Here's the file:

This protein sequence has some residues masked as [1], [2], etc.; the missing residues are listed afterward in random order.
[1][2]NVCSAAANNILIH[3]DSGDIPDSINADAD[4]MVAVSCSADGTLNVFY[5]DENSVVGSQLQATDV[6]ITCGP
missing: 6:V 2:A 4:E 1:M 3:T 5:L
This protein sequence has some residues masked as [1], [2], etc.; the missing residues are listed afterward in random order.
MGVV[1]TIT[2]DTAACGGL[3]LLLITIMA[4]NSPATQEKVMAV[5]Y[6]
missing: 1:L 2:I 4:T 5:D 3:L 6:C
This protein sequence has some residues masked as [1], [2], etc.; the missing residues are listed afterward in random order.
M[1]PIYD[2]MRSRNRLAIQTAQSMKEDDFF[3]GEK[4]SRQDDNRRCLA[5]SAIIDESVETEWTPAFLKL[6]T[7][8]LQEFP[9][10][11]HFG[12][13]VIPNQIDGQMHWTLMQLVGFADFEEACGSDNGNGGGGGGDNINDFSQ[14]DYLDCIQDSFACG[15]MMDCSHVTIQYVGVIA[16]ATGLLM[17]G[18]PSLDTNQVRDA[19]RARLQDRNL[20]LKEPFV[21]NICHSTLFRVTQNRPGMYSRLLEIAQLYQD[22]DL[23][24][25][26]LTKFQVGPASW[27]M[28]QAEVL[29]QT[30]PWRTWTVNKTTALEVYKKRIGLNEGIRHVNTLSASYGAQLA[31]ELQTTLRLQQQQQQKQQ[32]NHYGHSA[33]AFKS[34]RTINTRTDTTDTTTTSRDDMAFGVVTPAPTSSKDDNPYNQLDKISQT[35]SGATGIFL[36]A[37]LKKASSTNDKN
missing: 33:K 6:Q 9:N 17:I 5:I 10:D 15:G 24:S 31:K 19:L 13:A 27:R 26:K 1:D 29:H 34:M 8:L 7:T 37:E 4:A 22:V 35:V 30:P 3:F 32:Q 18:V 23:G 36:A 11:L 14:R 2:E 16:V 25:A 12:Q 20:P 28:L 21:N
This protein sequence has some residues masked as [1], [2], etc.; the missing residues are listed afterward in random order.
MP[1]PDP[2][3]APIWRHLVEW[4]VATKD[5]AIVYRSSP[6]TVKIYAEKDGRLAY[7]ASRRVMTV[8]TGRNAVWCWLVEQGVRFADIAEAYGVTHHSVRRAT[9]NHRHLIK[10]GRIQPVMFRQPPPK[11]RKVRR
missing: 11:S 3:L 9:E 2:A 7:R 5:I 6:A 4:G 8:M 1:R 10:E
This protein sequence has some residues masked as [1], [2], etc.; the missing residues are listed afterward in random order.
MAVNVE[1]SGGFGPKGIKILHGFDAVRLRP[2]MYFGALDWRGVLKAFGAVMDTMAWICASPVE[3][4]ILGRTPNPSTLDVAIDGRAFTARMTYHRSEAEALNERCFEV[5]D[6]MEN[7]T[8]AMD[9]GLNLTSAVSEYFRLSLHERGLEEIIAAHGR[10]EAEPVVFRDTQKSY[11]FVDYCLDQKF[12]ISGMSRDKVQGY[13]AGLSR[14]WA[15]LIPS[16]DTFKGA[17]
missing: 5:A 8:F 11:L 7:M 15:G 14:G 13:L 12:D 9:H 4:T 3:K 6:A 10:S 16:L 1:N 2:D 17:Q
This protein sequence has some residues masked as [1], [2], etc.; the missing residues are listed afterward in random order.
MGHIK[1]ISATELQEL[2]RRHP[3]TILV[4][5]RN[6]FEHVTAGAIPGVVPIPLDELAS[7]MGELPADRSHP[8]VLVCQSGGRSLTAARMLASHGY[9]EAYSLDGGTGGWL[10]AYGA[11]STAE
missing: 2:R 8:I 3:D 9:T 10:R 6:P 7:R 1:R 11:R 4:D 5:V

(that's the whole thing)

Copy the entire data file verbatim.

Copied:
This protein sequence has some residues masked as [1], [2], etc.; the missing residues are listed afterward in random order.
[1][2]NVCSAAANNILIH[3]DSGDIPDSINADAD[4]MVAVSCSADGTLNVFY[5]DENSVVGSQLQATDV[6]ITCGP
missing: 6:V 2:A 4:E 1:M 3:T 5:L
This protein sequence has some residues masked as [1], [2], etc.; the missing residues are listed afterward in random order.
MGVV[1]TIT[2]DTAACGGL[3]LLLITIMA[4]NSPATQEKVMAV[5]Y[6]
missing: 1:L 2:I 4:T 5:D 3:L 6:C
This protein sequence has some residues masked as [1], [2], etc.; the missing residues are listed afterward in random order.
M[1]PIYD[2]MRSRNRLAIQTAQSMKEDDFF[3]GEK[4]SRQDDNRRCLA[5]SAIIDESVETEWTPAFLKL[6]T[7][8]LQEFP[9][10][11]HFG[12][13]VIPNQIDGQMHWTLMQLVGFADFEEACGSDNGNGGGGGGDNINDFSQ[14]DYLDCIQDSFACG[15]MMDCSHVTIQYVGVIA[16]ATGLLM[17]G[18]PSLDTNQVRDA[19]RARLQDRNL[20]LKEPFV[21]NICHSTLFRVTQNRPGMYSRLLEIAQLYQD[22]DL[23][24][25][26]LTKFQVGPASW[27]M[28]QAEVL[29]QT[30]PWRTWTVNKTTALEVYKKRIGLNEGIRHVNTLSASYGAQLA[31]ELQTTLRLQQQQQQKQQ[32]NHYGHSA[33]AFKS[34]RTINTRTDTTDTTTTSRDDMAFGVVTPAPTSSKDDNPYNQLDKISQT[35]SGATGIFL[36]A[37]LKKASSTNDKN
missing: 33:K 6:Q 9:N 17:I 5:I 10:D 15:G 24:S 31:K 19:L 13:A 27:R 26:K 1:D 29:H 34:M 8:L 7:T 37:E 4:A 22:V 35:V 30:P 3:F 32:Q 18:V 23:G 36:A 11:L 14:R 2:E 16:V 25:A 12:Q 20:P 28:L 21:N
This protein sequence has some residues masked as [1], [2], etc.; the missing residues are listed afterward in random order.
MP[1]PDP[2][3]APIWRHLVEW[4]VATKD[5]AIVYRSSP[6]TVKIYAEKDGRLAY[7]ASRRVMTV[8]TGRNAVWCWLVEQGVRFADIAEAYGVTHHSVRRAT[9]NHRHLIK[10]GRIQPVMFRQPPPK[11]RKVRR
missing: 11:S 3:L 9:E 2:A 7:R 5:I 6:A 4:G 8:M 1:R 10:E
This protein sequence has some residues masked as [1], [2], etc.; the missing residues are listed afterward in random order.
MAVNVE[1]SGGFGPKGIKILHGFDAVRLRP[2]MYFGALDWRGVLKAFGAVMDTMAWICASPVE[3][4]ILGRTPNPSTLDVAIDGRAFTARMTYHRSEAEALNERCFEV[5]D[6]MEN[7]T[8]AMD[9]GLNLTSAVSEYFRLSLHERGLEEIIAAHGR[10]EAEPVVFRDTQKSY[11]FVDYCLDQKF[12]ISGMSRDKVQGY[13]AGLSR[14]WA[15]LIPS[16]DTFKGA[17]
missing: 5:A 8:F 11:L 7:M 15:G 14:G 13:L 12:D 9:H 4:T 3:K 6:A 10:S 16:L 1:N 2:D 17:Q
This protein sequence has some residues masked as [1], [2], etc.; the missing residues are listed afterward in random order.
MGHIK[1]ISATELQEL[2]RRHP[3]TILV[4][5]RN[6]FEHVTAGAIPGVVPIPLDELAS[7]MGELPADRSHP[8]VLVCQSGGRSLTAARMLASHGY[9]EAYSLDGGTGGWL[10]AYGA[11]STAE
missing: 2:R 8:I 3:D 9:T 10:R 6:P 7:R 1:R 11:R 4:D 5:V